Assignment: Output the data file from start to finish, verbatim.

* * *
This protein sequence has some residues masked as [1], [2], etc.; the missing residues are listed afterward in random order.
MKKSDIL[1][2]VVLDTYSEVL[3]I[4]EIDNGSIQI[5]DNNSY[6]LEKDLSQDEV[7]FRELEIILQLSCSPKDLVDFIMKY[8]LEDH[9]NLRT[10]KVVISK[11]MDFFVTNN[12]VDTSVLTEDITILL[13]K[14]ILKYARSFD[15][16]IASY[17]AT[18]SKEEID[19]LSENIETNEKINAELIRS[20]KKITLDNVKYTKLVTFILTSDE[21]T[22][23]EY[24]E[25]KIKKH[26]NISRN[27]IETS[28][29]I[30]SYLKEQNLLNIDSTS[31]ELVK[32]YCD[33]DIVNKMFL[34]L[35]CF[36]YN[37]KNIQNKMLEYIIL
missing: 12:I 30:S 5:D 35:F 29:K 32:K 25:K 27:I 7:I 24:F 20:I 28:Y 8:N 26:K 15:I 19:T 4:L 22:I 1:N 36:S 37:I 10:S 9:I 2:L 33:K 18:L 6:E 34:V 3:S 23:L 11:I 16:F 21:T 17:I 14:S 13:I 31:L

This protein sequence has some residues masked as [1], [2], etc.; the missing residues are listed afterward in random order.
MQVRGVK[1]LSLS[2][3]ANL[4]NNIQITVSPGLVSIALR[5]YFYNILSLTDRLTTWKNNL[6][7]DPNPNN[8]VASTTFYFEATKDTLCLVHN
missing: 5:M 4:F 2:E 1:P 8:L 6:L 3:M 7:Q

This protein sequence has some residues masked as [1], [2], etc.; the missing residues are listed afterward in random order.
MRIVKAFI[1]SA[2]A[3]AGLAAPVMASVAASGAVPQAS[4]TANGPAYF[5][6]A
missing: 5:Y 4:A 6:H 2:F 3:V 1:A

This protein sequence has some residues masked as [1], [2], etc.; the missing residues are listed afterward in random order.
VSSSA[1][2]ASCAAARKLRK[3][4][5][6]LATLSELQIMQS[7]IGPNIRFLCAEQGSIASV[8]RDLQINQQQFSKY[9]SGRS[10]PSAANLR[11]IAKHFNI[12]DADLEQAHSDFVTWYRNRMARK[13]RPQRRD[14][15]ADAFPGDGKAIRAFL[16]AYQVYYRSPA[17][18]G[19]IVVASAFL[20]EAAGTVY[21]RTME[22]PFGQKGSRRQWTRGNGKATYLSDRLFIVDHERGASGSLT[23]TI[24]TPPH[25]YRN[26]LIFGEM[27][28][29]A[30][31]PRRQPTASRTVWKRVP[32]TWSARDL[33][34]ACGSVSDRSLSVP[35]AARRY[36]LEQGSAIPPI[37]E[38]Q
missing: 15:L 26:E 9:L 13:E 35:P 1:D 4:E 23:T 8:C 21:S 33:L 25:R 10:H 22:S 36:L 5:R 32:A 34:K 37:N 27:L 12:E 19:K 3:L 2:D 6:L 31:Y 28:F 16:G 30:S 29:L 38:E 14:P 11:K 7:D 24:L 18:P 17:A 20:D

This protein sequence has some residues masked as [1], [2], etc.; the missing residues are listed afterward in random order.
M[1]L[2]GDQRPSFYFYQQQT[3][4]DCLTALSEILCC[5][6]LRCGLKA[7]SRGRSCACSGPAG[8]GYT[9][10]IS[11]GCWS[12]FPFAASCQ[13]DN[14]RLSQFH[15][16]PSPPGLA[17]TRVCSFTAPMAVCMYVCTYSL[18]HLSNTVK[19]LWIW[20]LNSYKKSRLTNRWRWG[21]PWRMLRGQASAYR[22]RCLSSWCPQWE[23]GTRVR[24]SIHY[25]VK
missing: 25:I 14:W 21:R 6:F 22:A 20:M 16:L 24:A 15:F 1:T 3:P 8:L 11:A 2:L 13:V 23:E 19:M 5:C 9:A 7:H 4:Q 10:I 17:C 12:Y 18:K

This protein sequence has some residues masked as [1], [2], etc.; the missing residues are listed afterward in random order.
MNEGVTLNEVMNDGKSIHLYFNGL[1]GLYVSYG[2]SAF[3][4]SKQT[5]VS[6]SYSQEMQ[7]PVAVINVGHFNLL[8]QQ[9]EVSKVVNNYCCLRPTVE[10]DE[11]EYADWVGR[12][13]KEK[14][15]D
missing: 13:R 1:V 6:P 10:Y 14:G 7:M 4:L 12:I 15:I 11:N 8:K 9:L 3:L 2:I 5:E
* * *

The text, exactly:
This protein sequence has some residues masked as [1], [2], etc.; the missing residues are listed afterward in random order.
MKKSDIL[1][2]VVLDTYSEVL[3]I[4]EIDNGSIQI[5]DNNSY[6]LEKDLSQDEV[7]FRELEIILQLSCSPKDLVDFIMKY[8]LEDH[9]NLRT[10]KVVISK[11]MDFFVTNN[12]VDTSVLTEDITILL[13]K[14]ILKYARSFD[15][16]IASY[17]AT[18]SKEEID[19]LSENIETNEKINAELIRS[20]KKITLDNVKYTKLVTFILTSDE[21]T[22][23]EY[24]E[25]KIKKH[26]NISRN[27]IETS[28][29]I[30]SYLKEQNLLNIDSTS[31]ELVK[32]YCD[33]DIVNKMFL[34]L[35]CF[36]YN[37]KNIQNKMLEYIIL
missing: 12:I 30:S 5:D 35:F 29:K 32:K 25:K 27:I 7:I 24:F 20:I 28:Y 8:N 26:K 15:I 19:T 4:L 22:I 1:N 36:S 37:I 10:S 9:I 2:L 33:K 18:L 6:E 34:V 3:S 23:L 11:I 16:F 21:T 17:I 14:S 13:I 31:L

This protein sequence has some residues masked as [1], [2], etc.; the missing residues are listed afterward in random order.
MQVRGVK[1]LSLS[2][3]ANL[4]NNIQITVSPGLVSIALR[5]YFYNILSLTDRLTTWKNNL[6][7]DPNPNN[8]VASTTFYFEATKDTLCLVHN
missing: 5:M 4:F 2:E 1:P 8:L 6:L 3:M 7:Q

This protein sequence has some residues masked as [1], [2], etc.; the missing residues are listed afterward in random order.
MRIVKAFI[1]SA[2]A[3]AGLAAPVMASVAASGAVPQAS[4]TANGPAYF[5][6]A
missing: 5:Y 4:A 6:H 2:F 3:V 1:A

This protein sequence has some residues masked as [1], [2], etc.; the missing residues are listed afterward in random order.
VSSSA[1][2]ASCAAARKLRK[3][4][5][6]LATLSELQIMQS[7]IGPNIRFLCAEQGSIASV[8]RDLQINQQQFSKY[9]SGRS[10]PSAANLR[11]IAKHFNI[12]DADLEQAHSDFVTWYRNRMARK[13]RPQRRD[14][15]ADAFPGDGKAIRAFL[16]AYQVYYRSPA[17][18]G[19]IVVASAFL[20]EAAGTVY[21]RTME[22]PFGQKGSRRQWTRGNGKATYLSDRLFIVDHERGASGSLT[23]TI[24]TPPH[25]YRN[26]LIFGEM[27][28][29]A[30][31]PRRQPTASRTVWKRVP[32]TWSARDL[33][34]ACGSVSDRSLSVP[35]AARRY[36]LEQGSAIPPI[37]E[38]Q
missing: 15:L 26:E 9:L 13:E 35:P 1:D 4:E 23:T 8:C 21:S 33:L 25:R 10:H 22:S 36:L 5:R 32:A 34:K 37:N 27:L 12:E 19:K 3:L 2:D 6:L 31:Y 28:F 16:G 30:S 29:L 38:E 14:P 11:K 7:D 24:L 18:P 17:A 20:D

This protein sequence has some residues masked as [1], [2], etc.; the missing residues are listed afterward in random order.
M[1]L[2]GDQRPSFYFYQQQT[3][4]DCLTALSEILCC[5][6]LRCGLKA[7]SRGRSCACSGPAG[8]GYT[9][10]IS[11]GCWS[12]FPFAASCQ[13]DN[14]RLSQFH[15][16]PSPPGLA[17]TRVCSFTAPMAVCMYVCTYSL[18]HLSNTVK[19]LWIW[20]LNSYKKSRLTNRWRWG[21]PWRMLRGQASAYR[22]RCLSSWCPQWE[23]GTRVR[24]SIHY[25]VK
missing: 25:I 14:W 21:R 6:F 22:A 20:M 16:L 24:A 15:F 1:T 3:P 8:L 11:A 2:L 13:V 23:E 19:M 5:C 9:A 7:H 4:Q 10:I 17:C 12:Y 18:K

This protein sequence has some residues masked as [1], [2], etc.; the missing residues are listed afterward in random order.
MNEGVTLNEVMNDGKSIHLYFNGL[1]GLYVSYG[2]SAF[3][4]SKQT[5]VS[6]SYSQEMQ[7]PVAVINVGHFNLL[8]QQ[9]EVSKVVNNYCCLRPTVE[10]DE[11]EYADWVGR[12][13]KEK[14][15]D
missing: 13:R 1:V 6:P 10:Y 14:G 7:M 4:L 12:I 15:I 11:N 8:K 9:L 3:L 2:I 5:E